Play to learn
Indian board games use malls, ATMs and shopping, offer kids real-life experiences.entertainment Updated: Jul 13, 2010 14:08 IST
Monopoly and checkers may be classics, but this latest series of board games offer Mumbai’s kids more relatable inspirations like malls, ATMs and shopping. Developed by Candy Cane Club, these games are designed to increase educational value while connecting with children. What’s more, they are completely Mumbai centric."These days, the only things kids are interested in are online games. I hope to re-introduce kids to board games," says Vidhi Mehra, founder of Candy Cane Club.
Mehra came up with the idea of conceptualizing these games after she noticed lack of relatable ones for her own two young children. She says, “Though simple and educational, these games teach children to tackle with issues they find in their immediate surroundings.”
The target age group is four years onwards, but includes adults as well. In projects of the Candy Cane Club, Mehra comes up with the idea and a team looks after actual implementation and design. The team also works extensively with children in the target age groups to fine-tune games.
So what can be turned into a board game? While the emphasis remains on mental growth and increasing interaction between players to aid in the development of social, emotional and creative skills, any idea has the potential to be turned into a game. “We look at day-to-day happenings and try to generate ideas that flow in tandem with them,” says Mehra.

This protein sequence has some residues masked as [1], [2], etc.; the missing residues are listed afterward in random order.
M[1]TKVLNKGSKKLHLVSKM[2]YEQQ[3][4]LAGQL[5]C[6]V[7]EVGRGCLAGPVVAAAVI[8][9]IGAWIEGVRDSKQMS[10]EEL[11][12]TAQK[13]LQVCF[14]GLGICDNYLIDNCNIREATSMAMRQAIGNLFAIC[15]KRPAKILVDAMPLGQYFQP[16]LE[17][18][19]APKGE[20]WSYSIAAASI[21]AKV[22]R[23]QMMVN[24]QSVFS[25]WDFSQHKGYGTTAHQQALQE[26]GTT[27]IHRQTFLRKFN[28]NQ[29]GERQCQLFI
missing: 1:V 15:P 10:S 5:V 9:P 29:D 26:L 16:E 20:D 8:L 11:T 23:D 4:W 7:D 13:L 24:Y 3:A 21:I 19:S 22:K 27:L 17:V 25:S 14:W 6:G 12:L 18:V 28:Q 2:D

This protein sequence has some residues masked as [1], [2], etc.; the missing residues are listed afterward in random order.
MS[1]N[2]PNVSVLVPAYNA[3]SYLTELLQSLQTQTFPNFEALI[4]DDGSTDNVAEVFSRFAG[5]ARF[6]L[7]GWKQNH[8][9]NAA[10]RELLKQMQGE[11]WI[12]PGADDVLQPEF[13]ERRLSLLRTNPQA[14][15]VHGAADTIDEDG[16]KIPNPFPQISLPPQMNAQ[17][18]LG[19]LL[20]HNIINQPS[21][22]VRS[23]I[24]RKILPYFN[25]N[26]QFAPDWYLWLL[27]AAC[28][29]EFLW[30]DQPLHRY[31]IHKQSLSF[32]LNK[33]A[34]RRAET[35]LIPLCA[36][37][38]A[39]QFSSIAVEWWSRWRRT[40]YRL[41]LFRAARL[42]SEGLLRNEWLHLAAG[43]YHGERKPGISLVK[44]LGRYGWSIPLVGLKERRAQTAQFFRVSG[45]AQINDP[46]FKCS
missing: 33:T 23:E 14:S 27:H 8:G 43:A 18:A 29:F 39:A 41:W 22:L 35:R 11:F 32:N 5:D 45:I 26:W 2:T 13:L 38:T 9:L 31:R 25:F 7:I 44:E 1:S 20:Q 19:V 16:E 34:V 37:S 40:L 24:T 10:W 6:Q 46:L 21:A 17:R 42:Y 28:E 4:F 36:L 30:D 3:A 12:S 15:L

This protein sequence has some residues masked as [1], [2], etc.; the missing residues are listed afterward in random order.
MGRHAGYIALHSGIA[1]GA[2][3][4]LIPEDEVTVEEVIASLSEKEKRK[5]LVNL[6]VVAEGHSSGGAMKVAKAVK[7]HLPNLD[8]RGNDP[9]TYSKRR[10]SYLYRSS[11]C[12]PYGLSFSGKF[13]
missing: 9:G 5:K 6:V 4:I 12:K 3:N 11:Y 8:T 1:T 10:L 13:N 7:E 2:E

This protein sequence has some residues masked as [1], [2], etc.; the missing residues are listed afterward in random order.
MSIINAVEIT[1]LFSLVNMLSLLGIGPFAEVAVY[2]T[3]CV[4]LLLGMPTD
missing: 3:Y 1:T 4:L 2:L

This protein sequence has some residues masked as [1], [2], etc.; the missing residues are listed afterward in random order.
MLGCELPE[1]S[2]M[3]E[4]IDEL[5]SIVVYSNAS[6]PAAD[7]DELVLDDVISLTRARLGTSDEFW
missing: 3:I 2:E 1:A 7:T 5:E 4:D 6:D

For example, Shopping Village is played by giving players a face, which they have to complete by buying the relevant clothes as they go around the board. The kids are expected to start off by withdrawing money from the ATM. They then visit malls in search of clothes and accessories that fit into their budget.
Each player starts with a certain amount of money, which they get to spend on either clothes or food and restrooms. They replenish their exhausting resources by stopping at an ATM. The player who finishes dressing up their character first is the winner.
The game has two variations with different designs for boys and girls. Mehra hopes to inculcate the value of money in kids via this game. “They learn about spending power,” she adds.
Mehra has also conducted life-size board game events where kids have been characters in the game itself. Mehra says, “The response to these events has been good and the children have gone home happy.”
The future looks good too. A school is currently in talks with Mehra to introduce these board games as part of their curriculum. In the coming months, Mehra also plans start a board game club.